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Hiding the Guillotine

Hiding the Guillotine

Public Executions in France, 1870–1939

by Emmanuel Taïeb

Translated by Sarah-Louise Raillard

Foreword by Mitchel P. Roth

Published by: Cornell University Press

306 pages, 152.00 x 229.00 mm, 1 b&w line drawing, 3 graphs

  • ISBN: 9781501750946
  • Published: November 2020

£41.00

Hiding the Guillotine examines the question of state involvement in violence by tracing the evolution of public executions in France. Why did the state move executions from the bloody and public stage of the guillotine to behind prison doors? In a fascinating exploration of a grim subject, Emmanuel Taïeb exposes the rituals and theatrical form of the death penalty and tells us who watched, who participated, and who criticized (and ultimately brought an end to) a spectacle that the state called "punishment".

France's abolition of the death penalty in 1981 has long overshadowed its suppression of public executions over forty years before. Since the Revolution, executions attracted tens of thousands of curious onlookers. But gradually, there was a shift in attitude and the public no longer saw this as a civilized pastime. Why? Combining material from legal archives, police files, an executioner's notebooks, newspaper clippings, and documents relating to 566 executions, Hiding the Guillotine answers this question.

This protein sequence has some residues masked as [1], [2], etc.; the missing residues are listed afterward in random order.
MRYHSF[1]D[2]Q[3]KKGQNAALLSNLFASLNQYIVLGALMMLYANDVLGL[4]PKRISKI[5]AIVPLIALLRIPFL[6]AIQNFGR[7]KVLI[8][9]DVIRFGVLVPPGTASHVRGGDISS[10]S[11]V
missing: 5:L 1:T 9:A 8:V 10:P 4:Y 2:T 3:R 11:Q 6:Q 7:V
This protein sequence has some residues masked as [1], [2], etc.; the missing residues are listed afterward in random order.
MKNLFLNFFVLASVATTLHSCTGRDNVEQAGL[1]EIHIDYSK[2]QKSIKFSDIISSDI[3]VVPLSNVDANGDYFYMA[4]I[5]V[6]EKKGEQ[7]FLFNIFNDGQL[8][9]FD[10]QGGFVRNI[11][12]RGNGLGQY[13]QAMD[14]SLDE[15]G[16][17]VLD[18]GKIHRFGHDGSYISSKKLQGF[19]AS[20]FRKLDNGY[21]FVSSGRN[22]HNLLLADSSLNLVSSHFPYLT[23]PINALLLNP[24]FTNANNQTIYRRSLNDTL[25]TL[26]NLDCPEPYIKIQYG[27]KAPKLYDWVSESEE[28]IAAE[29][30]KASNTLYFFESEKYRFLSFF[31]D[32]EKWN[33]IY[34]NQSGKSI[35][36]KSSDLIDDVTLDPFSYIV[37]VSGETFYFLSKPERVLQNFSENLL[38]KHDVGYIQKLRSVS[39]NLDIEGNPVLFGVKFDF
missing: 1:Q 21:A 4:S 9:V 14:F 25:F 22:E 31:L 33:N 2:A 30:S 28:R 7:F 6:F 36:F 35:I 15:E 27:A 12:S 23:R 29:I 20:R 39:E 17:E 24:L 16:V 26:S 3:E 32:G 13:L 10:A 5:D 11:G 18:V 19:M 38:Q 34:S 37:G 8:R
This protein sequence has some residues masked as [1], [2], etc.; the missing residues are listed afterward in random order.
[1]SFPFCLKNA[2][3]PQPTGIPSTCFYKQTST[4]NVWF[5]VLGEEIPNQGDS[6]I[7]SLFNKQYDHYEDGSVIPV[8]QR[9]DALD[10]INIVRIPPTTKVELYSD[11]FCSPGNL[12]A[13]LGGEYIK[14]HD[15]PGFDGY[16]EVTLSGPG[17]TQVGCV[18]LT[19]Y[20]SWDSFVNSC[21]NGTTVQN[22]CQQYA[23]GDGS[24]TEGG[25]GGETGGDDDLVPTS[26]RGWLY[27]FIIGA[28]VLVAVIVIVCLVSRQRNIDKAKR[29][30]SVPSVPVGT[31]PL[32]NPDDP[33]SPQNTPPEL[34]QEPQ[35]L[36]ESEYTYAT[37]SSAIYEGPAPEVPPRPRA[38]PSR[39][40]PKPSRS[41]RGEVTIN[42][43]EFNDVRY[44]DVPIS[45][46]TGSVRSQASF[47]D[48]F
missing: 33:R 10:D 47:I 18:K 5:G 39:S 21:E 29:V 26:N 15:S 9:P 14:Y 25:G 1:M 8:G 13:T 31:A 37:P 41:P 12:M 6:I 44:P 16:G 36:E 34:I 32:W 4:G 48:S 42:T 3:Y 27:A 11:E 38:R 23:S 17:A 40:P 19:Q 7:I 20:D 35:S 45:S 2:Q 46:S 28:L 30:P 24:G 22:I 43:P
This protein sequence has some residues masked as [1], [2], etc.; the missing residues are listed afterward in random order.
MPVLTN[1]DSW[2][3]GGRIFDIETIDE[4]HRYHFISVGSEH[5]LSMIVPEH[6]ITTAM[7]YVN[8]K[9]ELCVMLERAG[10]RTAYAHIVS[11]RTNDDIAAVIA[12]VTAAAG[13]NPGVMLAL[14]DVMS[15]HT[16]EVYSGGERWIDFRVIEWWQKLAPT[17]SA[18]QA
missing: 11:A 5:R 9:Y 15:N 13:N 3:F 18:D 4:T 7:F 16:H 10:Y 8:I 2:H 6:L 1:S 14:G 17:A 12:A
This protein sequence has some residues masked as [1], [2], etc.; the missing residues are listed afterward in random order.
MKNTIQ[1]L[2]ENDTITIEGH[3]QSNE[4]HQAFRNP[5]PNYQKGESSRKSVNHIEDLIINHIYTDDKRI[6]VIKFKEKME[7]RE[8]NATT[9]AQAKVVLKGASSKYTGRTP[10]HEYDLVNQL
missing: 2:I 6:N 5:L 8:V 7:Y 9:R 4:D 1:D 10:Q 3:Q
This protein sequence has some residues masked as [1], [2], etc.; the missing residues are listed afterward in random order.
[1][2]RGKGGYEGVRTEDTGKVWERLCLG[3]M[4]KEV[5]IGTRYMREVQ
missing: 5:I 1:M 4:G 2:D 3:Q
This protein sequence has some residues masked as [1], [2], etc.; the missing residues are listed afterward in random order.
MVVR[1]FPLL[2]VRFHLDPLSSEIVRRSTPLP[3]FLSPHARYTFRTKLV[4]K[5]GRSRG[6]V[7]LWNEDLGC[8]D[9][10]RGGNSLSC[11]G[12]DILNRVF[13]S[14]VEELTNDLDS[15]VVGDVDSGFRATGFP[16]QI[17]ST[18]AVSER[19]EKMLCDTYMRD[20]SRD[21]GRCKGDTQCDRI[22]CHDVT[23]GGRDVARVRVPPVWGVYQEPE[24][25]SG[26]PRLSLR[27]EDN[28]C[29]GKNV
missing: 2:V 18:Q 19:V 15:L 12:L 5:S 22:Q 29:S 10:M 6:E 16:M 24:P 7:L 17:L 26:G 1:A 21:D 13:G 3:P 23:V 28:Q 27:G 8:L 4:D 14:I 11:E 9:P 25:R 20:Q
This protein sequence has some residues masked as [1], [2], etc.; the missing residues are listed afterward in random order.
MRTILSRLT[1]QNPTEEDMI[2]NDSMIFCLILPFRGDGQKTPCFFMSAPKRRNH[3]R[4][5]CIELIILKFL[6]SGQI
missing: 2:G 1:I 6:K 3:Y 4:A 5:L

Taïeb demonstrates the ways in which the media was at the vanguard of putting an end to the publicity surrounding the death penalty. The press had ample reason to be critical: cities were now being used more and more for leisure activity, and prisons for those accused of criminal activity. The agitation surrounding each execution, coupled with a growing identification with the condemned, would blur these boundaries. Ranked among the top hundred history books by the website, Café du Web Historizo, Hiding the Guillotine has much to impart to students of legal history, human rights, and criminology, as well as to American historians.